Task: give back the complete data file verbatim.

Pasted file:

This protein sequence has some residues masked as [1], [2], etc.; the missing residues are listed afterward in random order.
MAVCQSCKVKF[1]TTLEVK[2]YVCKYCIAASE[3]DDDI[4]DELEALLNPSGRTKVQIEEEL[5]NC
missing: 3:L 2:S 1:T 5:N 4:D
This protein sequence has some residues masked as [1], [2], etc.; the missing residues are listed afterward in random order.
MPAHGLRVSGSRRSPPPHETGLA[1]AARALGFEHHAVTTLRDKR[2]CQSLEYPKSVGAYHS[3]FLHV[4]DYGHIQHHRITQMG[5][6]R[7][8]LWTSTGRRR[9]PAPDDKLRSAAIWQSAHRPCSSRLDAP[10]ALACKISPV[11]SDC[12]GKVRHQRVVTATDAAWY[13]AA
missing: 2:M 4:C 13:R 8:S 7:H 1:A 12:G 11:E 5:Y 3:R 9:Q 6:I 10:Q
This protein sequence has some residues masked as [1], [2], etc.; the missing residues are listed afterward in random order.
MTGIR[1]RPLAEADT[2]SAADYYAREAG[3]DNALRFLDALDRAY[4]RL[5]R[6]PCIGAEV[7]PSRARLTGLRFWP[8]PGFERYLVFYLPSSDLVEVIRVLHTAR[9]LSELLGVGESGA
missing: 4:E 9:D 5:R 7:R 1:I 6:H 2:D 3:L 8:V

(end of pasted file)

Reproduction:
This protein sequence has some residues masked as [1], [2], etc.; the missing residues are listed afterward in random order.
MAVCQSCKVKF[1]TTLEVK[2]YVCKYCIAASE[3]DDDI[4]DELEALLNPSGRTKVQIEEEL[5]NC
missing: 3:L 2:S 1:T 5:N 4:D
This protein sequence has some residues masked as [1], [2], etc.; the missing residues are listed afterward in random order.
MPAHGLRVSGSRRSPPPHETGLA[1]AARALGFEHHAVTTLRDKR[2]CQSLEYPKSVGAYHS[3]FLHV[4]DYGHIQHHRITQMG[5][6]R[7][8]LWTSTGRRR[9]PAPDDKLRSAAIWQSAHRPCSSRLDAP[10]ALACKISPV[11]SDC[12]GKVRHQRVVTATDAAWY[13]AA
missing: 2:M 4:C 13:R 8:S 7:H 1:A 12:G 11:E 5:Y 3:R 9:Q 6:I 10:Q
This protein sequence has some residues masked as [1], [2], etc.; the missing residues are listed afterward in random order.
MTGIR[1]RPLAEADT[2]SAADYYAREAG[3]DNALRFLDALDRAY[4]RL[5]R[6]PCIGAEV[7]PSRARLTGLRFWP[8]PGFERYLVFYLPSSDLVEVIRVLHTAR[9]LSELLGVGESGA
missing: 4:E 9:D 5:R 7:R 1:I 6:H 2:D 3:L 8:V